- Jean-Jacques Taylor, ESPN Staff Writer
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At some point this offseason, Jason Garrett will lean back in his favorite chair, close his eyes and ponder what might have been.
There were 2,035 plays in the Cowboys’ 2012 season, but some are considerably more memorable than others - and it doesn’t matter whether they went for Cowboys or against them.
What if Dez Bryant's pinkie hadn’t come down out of bounds against the New York Giants in the final minute? Or what if a Washington safety hadn’t knocked the ball out of Bryant’s arms, breaking up an apparent touchdown, in the fourth quarter on Thanksgiving Day?
If, if, if. That’s the story of the NFL every year.
A play here or there and the Cowboys would’ve made the playoffs. It’s the reason Garrett is forever saying every play in every game matters.
“It allows you to argue your point to your players that it’s really really close each and every week in this league,” Garrett said. "All these things that happened to us this year where plays went against us.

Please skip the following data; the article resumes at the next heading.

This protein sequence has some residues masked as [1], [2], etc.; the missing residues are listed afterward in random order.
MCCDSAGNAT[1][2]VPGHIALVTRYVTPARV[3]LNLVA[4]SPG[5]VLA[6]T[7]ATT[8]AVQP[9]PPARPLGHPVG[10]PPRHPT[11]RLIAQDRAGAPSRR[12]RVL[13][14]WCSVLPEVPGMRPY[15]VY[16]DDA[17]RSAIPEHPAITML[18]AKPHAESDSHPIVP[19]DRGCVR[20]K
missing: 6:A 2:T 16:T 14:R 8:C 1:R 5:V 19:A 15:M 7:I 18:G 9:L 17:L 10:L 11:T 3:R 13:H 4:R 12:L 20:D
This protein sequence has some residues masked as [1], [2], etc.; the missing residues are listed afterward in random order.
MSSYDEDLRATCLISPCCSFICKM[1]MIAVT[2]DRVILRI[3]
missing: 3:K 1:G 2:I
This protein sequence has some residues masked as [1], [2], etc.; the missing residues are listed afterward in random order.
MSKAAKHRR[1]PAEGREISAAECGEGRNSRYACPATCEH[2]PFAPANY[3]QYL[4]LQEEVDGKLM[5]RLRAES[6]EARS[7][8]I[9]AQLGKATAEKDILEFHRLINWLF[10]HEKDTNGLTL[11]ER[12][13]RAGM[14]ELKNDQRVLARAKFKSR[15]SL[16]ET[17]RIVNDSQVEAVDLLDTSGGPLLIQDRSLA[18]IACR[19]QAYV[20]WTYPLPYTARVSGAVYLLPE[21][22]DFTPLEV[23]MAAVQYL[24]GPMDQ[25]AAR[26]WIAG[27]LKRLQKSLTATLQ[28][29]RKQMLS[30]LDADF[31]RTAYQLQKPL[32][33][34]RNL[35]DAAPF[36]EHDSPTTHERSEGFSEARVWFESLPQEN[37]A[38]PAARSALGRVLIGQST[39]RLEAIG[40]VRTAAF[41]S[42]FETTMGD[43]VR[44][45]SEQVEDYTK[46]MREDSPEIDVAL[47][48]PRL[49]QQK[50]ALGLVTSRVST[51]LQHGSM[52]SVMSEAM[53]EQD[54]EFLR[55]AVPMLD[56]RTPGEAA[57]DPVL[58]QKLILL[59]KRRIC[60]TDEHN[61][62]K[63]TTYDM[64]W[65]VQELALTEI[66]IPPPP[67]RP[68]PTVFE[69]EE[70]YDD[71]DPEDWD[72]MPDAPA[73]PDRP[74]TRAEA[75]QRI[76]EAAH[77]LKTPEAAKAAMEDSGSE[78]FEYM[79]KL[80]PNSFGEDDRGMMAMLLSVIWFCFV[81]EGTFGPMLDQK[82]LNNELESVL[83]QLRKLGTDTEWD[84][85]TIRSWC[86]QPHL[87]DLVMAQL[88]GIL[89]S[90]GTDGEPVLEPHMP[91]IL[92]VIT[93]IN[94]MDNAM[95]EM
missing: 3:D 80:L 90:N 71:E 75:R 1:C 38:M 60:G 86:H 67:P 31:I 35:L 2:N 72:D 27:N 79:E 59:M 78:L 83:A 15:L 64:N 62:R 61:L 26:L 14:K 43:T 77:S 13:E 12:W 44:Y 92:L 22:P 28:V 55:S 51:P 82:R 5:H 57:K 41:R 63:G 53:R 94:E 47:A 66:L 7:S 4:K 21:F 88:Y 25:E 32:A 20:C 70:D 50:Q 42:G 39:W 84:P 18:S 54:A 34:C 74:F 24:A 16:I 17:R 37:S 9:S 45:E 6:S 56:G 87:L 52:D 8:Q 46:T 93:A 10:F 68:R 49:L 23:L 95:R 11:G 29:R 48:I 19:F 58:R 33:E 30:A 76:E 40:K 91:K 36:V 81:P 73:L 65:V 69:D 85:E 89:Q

"If that play had been different we would’ve won that game. Or, similarly, plays that went for us that helped us win ballgames. There were a number of those too. It’s the nature of the NFL.”
Without further ado, let's continue the countdown:
No. 8: Morris Claiborne's fumble return
Situation: Second-and-7 from Philadelphia 44
Score: Dallas, 31-27
Time: 4:03 left in fourth quarter
Taylor's Take: Bryce Brown had ripped through the Cowboys’ defense for more than 150 yards, so their four-point lead felt tenuous. But as Brown burst through yet another hole, nose tackle Josh Brent dragged him down and poked the ball loose. Morris Claiborne scooped it up and sprinted untouched into the end zone for the game-clinching touchdown.
Season Impact: Having lost the week before to Washington, dropping their record to 6-6, the Cowboys were essentially in a must-win situation. Philadelphia, playing without Michael Vick and DeSean Jackson, made Brown the focal point of the offense -- and he nearly delivered a win. The Cowboys’ inability to stop the run proved to be a harbinger.